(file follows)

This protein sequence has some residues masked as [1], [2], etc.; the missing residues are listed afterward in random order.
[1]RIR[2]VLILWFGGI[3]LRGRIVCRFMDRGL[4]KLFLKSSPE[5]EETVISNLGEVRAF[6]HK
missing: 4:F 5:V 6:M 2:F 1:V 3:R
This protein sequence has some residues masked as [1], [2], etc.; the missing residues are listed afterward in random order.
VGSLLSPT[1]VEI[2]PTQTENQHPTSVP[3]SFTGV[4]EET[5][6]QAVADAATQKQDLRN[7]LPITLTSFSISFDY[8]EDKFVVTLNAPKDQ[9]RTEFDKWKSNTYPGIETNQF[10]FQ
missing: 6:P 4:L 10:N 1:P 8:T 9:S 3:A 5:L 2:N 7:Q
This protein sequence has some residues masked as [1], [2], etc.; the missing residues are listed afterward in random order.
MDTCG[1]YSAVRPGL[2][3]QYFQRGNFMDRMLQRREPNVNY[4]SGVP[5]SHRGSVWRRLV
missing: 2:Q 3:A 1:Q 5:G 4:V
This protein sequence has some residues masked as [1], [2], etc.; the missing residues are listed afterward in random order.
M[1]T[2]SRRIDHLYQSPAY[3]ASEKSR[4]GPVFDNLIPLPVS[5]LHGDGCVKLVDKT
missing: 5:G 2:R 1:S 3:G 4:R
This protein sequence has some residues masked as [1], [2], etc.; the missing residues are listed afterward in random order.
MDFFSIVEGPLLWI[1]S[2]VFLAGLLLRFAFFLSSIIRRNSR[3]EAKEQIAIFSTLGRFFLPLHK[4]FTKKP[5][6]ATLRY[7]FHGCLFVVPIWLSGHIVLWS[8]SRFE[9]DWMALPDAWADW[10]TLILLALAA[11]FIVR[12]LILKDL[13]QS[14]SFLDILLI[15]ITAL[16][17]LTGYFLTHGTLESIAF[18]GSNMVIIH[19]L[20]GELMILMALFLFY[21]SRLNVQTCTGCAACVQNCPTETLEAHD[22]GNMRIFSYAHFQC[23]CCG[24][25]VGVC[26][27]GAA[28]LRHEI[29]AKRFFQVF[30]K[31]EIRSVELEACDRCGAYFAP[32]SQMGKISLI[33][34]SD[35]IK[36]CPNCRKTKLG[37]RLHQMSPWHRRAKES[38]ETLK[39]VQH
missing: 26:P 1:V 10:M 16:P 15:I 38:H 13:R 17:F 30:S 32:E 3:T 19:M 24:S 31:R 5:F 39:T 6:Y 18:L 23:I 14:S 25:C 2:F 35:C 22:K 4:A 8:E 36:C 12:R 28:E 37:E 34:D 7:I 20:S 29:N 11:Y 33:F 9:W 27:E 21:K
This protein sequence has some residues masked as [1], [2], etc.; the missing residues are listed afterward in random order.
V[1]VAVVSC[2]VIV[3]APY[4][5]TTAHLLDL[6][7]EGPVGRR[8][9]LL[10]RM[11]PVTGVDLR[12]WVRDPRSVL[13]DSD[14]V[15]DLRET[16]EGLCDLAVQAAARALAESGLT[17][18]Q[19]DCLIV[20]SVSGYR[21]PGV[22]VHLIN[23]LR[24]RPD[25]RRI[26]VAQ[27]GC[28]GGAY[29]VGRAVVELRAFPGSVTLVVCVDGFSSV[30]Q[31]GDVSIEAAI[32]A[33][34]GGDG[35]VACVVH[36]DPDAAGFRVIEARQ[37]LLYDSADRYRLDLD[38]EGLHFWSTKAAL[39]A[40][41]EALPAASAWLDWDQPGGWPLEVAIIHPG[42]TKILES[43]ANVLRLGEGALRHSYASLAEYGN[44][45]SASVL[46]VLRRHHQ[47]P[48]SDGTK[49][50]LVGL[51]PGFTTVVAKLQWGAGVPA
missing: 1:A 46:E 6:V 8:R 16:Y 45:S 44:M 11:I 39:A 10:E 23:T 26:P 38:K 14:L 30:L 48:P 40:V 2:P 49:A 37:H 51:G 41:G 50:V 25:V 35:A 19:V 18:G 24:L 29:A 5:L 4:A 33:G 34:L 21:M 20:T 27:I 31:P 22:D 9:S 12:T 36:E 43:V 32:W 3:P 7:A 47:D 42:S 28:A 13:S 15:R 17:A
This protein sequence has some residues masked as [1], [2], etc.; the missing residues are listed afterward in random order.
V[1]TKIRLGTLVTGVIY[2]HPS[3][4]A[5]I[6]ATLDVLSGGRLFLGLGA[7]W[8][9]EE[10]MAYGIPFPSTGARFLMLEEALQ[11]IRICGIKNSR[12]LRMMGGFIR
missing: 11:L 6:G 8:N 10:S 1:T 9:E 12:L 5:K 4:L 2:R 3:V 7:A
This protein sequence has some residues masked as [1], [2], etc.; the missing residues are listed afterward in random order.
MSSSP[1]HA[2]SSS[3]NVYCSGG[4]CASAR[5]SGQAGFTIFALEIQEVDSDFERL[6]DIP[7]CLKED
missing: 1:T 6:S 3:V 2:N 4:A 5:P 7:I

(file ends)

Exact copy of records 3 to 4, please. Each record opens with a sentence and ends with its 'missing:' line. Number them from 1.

This protein sequence has some residues masked as [1], [2], etc.; the missing residues are listed afterward in random order.
MDTCG[1]YSAVRPGL[2][3]QYFQRGNFMDRMLQRREPNVNY[4]SGVP[5]SHRGSVWRRLV
missing: 2:Q 3:A 1:Q 5:G 4:V
This protein sequence has some residues masked as [1], [2], etc.; the missing residues are listed afterward in random order.
M[1]T[2]SRRIDHLYQSPAY[3]ASEKSR[4]GPVFDNLIPLPVS[5]LHGDGCVKLVDKT
missing: 5:G 2:R 1:S 3:G 4:R